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I’ve shared my visits to West Rutland Marsh over the past few years and talked about how wonderful this location is, so unlike any other place I’ve found, with it’s boardwalk out into the marsh itself providing a unique and intimate access to an environment that is almost impossible to reach otherwise.  Even in the winter, when I have little expectation of finding much wildlife, I still return to the marsh so that I can walk out over the frozen channels, amid the fallen reeds, and watch the warm colors of sunrise spread across the landscape.

My second morning in Vermont was the only one with a clear sky, although it was still mostly overcast as I dragged myself out of bed and bundled out of the house.  It was 11 degrees when I started the Jeep and let it warm up, and when it reached the marsh it was only 9 degrees, although there were still birds at the marsh feeders, and the sky was quickly clearing and beginning to glow with sunrise.

The opening photo is my favorite from the series, although I was shot later, after the sun was cresting the eastern mountains and spilling warm light down the facing slopes towards the marsh.  Before that, the landscape was dominated by blues, as in the image below, where I feel like you can actually see how cold the twilight was.

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The light changed quickly and I found myself moving back and forth along the boardwalk, alternating between the mountains and the marsh, watching as the rising sunlight played across both and changed the scene minute by minute.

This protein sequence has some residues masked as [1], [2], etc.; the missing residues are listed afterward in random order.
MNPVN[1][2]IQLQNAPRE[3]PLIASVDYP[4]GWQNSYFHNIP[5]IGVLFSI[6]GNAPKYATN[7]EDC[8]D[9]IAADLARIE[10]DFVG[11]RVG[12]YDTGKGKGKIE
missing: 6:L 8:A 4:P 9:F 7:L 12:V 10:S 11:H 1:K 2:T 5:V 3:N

I was drawn back to the same scene, however: the house and barn across the marsh from me, tucked into the base of the mountain.  It’s the contrast to the otherwise mostly-natural landscape, a pocket of humanity that looked warm and welcoming.  It was easy to imagine a family living there, waking up on a cold morning, enjoying their splendid view of the marsh over a cup of steaming coffee.

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As opposed to the moron who got up at 6am on vacation to go stand in the middle of a frozen marsh on a 9 degree morning to take photos, his double-gloved hands going numb as he tries to work the camera controls.  But I digress…

The version above, in black & white, was unplanned.  It came up on the monitor for editing the other day and my mind immediately went to “that’d look good in black and white.”  Don’t know why, as none of the other images got that response, but I gave it a try and rather liked it.  So it’s a little random, but there you go.

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I probably spent a solid half-hour at the marsh before I gave in to the cold and trudged back to the Jeep, which had gone cold itself, and headed on to my next destination.

Brent Pennington is a freelance photographer and the driving force behind The Roving Photographer. When he\’s not working with portraiture or promotional clients, he’s usually in the field, hiking, or kayaking in pursuit of nature and wildlife shots.

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